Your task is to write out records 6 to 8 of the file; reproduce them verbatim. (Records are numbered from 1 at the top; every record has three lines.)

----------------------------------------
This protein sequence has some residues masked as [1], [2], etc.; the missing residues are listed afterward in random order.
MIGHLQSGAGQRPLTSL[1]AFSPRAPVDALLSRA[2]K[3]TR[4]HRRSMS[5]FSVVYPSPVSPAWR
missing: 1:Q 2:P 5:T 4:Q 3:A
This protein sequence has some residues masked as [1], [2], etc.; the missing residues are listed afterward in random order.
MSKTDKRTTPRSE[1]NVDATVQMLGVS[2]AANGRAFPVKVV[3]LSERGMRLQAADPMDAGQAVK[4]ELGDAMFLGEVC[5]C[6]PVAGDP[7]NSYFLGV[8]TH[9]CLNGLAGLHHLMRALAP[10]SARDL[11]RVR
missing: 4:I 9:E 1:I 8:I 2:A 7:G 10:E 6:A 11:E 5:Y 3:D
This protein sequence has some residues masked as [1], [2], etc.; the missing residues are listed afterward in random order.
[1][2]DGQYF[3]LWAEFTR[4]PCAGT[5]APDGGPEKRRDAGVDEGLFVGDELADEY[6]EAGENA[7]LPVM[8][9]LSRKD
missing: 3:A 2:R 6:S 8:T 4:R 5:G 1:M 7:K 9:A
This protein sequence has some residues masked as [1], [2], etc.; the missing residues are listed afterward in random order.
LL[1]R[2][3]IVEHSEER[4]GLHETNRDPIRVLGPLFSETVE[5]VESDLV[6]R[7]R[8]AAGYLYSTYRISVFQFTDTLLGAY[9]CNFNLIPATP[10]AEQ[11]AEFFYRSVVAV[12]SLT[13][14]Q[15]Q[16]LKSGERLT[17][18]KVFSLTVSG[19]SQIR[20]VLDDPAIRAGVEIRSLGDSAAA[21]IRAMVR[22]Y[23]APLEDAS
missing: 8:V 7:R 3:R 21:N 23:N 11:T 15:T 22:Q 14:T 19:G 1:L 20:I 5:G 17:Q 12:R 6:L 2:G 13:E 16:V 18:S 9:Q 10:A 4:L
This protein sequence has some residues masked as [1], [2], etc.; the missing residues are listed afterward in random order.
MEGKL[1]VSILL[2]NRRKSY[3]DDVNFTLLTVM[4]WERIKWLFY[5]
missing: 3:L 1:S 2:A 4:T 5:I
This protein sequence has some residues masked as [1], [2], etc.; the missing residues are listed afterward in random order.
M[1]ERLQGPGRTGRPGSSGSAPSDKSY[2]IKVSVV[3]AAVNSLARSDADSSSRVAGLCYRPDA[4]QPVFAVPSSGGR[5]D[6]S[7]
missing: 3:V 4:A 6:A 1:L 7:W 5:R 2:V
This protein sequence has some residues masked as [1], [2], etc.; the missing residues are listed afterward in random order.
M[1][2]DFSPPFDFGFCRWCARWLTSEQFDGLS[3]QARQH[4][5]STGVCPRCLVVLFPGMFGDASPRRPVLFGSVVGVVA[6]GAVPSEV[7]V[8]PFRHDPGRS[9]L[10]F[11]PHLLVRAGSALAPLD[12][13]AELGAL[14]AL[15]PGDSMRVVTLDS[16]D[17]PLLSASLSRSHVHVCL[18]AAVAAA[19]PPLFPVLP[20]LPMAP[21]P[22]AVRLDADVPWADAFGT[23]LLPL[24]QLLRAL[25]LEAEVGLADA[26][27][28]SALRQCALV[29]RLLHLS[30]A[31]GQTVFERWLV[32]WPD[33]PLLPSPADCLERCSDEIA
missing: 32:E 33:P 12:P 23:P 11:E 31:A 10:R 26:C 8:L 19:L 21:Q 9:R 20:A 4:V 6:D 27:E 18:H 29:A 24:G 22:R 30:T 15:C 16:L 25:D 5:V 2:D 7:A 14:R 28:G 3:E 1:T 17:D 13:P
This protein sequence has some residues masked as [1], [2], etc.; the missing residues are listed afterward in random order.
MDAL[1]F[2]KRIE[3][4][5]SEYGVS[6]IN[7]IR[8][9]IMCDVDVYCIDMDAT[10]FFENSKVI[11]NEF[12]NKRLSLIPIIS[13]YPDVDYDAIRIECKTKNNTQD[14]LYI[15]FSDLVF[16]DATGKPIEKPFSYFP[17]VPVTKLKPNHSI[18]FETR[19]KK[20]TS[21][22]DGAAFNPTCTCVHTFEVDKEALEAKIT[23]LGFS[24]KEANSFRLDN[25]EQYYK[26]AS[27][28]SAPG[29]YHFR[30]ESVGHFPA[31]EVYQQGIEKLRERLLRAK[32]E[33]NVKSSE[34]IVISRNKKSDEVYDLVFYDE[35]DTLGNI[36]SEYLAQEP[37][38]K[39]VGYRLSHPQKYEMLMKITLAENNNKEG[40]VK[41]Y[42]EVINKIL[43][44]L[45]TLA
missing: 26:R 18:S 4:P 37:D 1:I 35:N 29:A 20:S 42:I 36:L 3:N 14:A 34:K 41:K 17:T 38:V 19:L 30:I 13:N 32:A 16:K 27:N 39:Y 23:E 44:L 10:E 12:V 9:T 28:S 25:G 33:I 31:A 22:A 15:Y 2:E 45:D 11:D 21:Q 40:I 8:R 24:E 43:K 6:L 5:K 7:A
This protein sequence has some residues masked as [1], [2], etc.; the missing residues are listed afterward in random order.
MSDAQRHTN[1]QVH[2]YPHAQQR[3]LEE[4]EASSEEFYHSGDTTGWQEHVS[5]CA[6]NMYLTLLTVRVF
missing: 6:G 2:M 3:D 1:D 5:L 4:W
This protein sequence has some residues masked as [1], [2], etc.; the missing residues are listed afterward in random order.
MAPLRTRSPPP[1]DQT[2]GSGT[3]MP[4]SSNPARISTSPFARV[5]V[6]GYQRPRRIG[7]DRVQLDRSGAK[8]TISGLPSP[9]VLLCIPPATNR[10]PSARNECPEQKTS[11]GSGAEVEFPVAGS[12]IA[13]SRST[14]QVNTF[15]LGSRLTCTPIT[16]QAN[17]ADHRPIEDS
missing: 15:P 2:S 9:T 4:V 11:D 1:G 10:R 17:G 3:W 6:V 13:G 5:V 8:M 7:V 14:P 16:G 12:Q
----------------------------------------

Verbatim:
This protein sequence has some residues masked as [1], [2], etc.; the missing residues are listed afterward in random order.
M[1]ERLQGPGRTGRPGSSGSAPSDKSY[2]IKVSVV[3]AAVNSLARSDADSSSRVAGLCYRPDA[4]QPVFAVPSSGGR[5]D[6]S[7]
missing: 3:V 4:A 6:A 1:L 7:W 5:R 2:V
This protein sequence has some residues masked as [1], [2], etc.; the missing residues are listed afterward in random order.
M[1][2]DFSPPFDFGFCRWCARWLTSEQFDGLS[3]QARQH[4][5]STGVCPRCLVVLFPGMFGDASPRRPVLFGSVVGVVA[6]GAVPSEV[7]V[8]PFRHDPGRS[9]L[10]F[11]PHLLVRAGSALAPLD[12][13]AELGAL[14]AL[15]PGDSMRVVTLDS[16]D[17]PLLSASLSRSHVHVCL[18]AAVAAA[19]PPLFPVLP[20]LPMAP[21]P[22]AVRLDADVPWADAFGT[23]LLPL[24]QLLRAL[25]LEAEVGLADA[26][27][28]SALRQCALV[29]RLLHLS[30]A[31]GQTVFERWLV[32]WPD[33]PLLPSPADCLERCSDEIA
missing: 32:E 33:P 12:P 23:P 11:E 31:A 10:R 26:C 8:L 19:L 21:Q 9:R 20:A 4:V 6:D 27:E 18:H 29:A 24:G 22:R 30:T 15:C 16:L 25:D 5:V 2:D 7:A 14:R 28:G 3:E 1:T 17:D 13:P
This protein sequence has some residues masked as [1], [2], etc.; the missing residues are listed afterward in random order.
MDAL[1]F[2]KRIE[3][4][5]SEYGVS[6]IN[7]IR[8][9]IMCDVDVYCIDMDAT[10]FFENSKVI[11]NEF[12]NKRLSLIPIIS[13]YPDVDYDAIRIECKTKNNTQD[14]LYI[15]FSDLVF[16]DATGKPIEKPFSYFP[17]VPVTKLKPNHSI[18]FETR[19]KK[20]TS[21][22]DGAAFNPTCTCVHTFEVDKEALEAKIT[23]LGFS[24]KEANSFRLDN[25]EQYYK[26]AS[27][28]SAPG[29]YHFR[30]ESVGHFPA[31]EVYQQGIEKLRERLLRAK[32]E[33]NVKSSE[34]IVISRNKKSDEVYDLVFYDE[35]DTLGNI[36]SEYLAQEP[37][38]K[39]VGYRLSHPQKYEMLMKITLAENNNKEG[40]VK[41]Y[42]EVINKIL[43][44]L[45]TLA
missing: 26:R 18:S 4:P 37:D 1:I 35:N 29:A 20:S 42:I 36:L 3:N 14:A 34:K 41:K 17:T 38:V 19:L 30:I 13:N 32:A 16:K 27:N 39:Y 23:E 44:L 10:E 12:V 9:T 28:S 25:G 33:I 31:A 22:A 15:Y 2:E 45:D 11:D 21:Q 40:I 8:R 24:E 43:K 6:L 5:K 7:A